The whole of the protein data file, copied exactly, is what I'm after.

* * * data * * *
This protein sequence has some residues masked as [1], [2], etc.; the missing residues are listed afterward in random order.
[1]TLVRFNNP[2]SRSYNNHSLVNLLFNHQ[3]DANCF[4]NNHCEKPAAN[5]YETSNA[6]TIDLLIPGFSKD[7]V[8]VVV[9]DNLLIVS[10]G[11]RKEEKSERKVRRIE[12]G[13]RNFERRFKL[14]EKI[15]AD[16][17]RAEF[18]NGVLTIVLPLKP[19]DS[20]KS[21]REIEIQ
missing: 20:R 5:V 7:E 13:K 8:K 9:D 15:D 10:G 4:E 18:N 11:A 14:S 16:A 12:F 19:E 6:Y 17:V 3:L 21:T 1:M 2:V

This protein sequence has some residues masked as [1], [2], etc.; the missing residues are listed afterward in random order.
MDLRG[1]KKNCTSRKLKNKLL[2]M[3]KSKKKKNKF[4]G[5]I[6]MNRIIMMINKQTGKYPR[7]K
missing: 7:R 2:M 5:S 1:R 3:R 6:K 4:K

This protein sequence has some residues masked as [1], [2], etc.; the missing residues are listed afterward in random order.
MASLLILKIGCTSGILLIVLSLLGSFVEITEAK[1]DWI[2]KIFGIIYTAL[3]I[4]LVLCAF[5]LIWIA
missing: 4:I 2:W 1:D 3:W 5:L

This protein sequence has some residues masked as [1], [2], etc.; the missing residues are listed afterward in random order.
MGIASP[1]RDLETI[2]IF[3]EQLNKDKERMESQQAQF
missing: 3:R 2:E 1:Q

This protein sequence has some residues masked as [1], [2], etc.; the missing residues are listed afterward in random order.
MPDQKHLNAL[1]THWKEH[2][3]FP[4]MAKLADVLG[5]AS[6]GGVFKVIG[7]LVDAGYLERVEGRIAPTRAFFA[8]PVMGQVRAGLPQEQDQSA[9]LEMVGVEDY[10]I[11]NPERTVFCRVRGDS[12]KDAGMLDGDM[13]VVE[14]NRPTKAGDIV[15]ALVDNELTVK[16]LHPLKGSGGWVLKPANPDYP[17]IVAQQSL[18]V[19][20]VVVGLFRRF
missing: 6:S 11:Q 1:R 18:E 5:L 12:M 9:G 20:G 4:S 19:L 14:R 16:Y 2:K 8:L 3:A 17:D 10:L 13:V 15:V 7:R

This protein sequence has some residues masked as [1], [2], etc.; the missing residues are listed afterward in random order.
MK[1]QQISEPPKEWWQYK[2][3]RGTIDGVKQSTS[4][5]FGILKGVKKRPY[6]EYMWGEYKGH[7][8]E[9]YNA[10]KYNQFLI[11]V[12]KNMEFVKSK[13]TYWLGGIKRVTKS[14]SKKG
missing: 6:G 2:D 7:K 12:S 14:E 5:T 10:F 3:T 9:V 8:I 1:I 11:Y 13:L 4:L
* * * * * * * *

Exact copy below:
This protein sequence has some residues masked as [1], [2], etc.; the missing residues are listed afterward in random order.
[1]TLVRFNNP[2]SRSYNNHSLVNLLFNHQ[3]DANCF[4]NNHCEKPAAN[5]YETSNA[6]TIDLLIPGFSKD[7]V[8]VVV[9]DNLLIVS[10]G[11]RKEEKSERKVRRIE[12]G[13]RNFERRFKL[14]EKI[15]AD[16][17]RAEF[18]NGVLTIVLPLKP[19]DS[20]KS[21]REIEIQ
missing: 20:R 5:V 7:E 13:K 8:K 9:D 15:D 10:G 4:E 18:N 11:A 14:S 16:A 12:F 19:E 6:Y 17:V 3:L 21:T 1:M 2:V

This protein sequence has some residues masked as [1], [2], etc.; the missing residues are listed afterward in random order.
MDLRG[1]KKNCTSRKLKNKLL[2]M[3]KSKKKKNKF[4]G[5]I[6]MNRIIMMINKQTGKYPR[7]K
missing: 7:R 2:M 5:S 1:R 3:R 6:K 4:K

This protein sequence has some residues masked as [1], [2], etc.; the missing residues are listed afterward in random order.
MASLLILKIGCTSGILLIVLSLLGSFVEITEAK[1]DWI[2]KIFGIIYTAL[3]I[4]LVLCAF[5]LIWIA
missing: 4:I 2:W 1:D 3:W 5:L

This protein sequence has some residues masked as [1], [2], etc.; the missing residues are listed afterward in random order.
MGIASP[1]RDLETI[2]IF[3]EQLNKDKERMESQQAQF
missing: 3:R 2:E 1:Q

This protein sequence has some residues masked as [1], [2], etc.; the missing residues are listed afterward in random order.
MPDQKHLNAL[1]THWKEH[2][3]FP[4]MAKLADVLG[5]AS[6]GGVFKVIG[7]LVDAGYLERVEGRIAPTRAFFA[8]PVMGQVRAGLPQEQDQSA[9]LEMVGVEDY[10]I[11]NPERTVFCRVRGDS[12]KDAGMLDGDM[13]VVE[14]NRPTKAGDIV[15]ALVDNELTVK[16]LHPLKGSGGWVLKPANPDYP[17]IVAQQSL[18]V[19][20]VVVGLFRRF
missing: 6:S 11:Q 1:R 18:E 5:L 12:M 9:G 20:G 4:S 19:L 14:R 16:Y 2:K 8:L 3:A 17:D 10:L 13:V 15:V 7:R

This protein sequence has some residues masked as [1], [2], etc.; the missing residues are listed afterward in random order.
MK[1]QQISEPPKEWWQYK[2][3]RGTIDGVKQSTS[4][5]FGILKGVKKRPY[6]EYMWGEYKGH[7][8]E[9]YNA[10]KYNQFLI[11]V[12]KNMEFVKSK[13]TYWLGGIKRVTKS[14]SKKG
missing: 6:G 2:D 7:K 12:S 14:E 5:T 10:F 3:T 9:V 8:I 1:I 11:Y 13:L 4:L